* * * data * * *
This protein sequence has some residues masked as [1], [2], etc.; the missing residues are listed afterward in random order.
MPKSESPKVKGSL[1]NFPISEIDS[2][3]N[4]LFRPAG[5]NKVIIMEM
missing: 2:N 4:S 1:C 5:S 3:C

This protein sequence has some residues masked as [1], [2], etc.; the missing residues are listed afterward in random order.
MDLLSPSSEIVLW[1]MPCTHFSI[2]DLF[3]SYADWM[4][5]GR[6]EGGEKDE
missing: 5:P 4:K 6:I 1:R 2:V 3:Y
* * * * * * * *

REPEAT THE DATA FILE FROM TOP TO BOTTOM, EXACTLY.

This protein sequence has some residues masked as [1], [2], etc.; the missing residues are listed afterward in random order.
MPKSESPKVKGSL[1]NFPISEIDS[2][3]N[4]LFRPAG[5]NKVIIMEM
missing: 2:N 4:S 1:C 5:S 3:C

This protein sequence has some residues masked as [1], [2], etc.; the missing residues are listed afterward in random order.
MDLLSPSSEIVLW[1]MPCTHFSI[2]DLF[3]SYADWM[4][5]GR[6]EGGEKDE
missing: 5:P 4:K 6:I 1:R 2:V 3:Y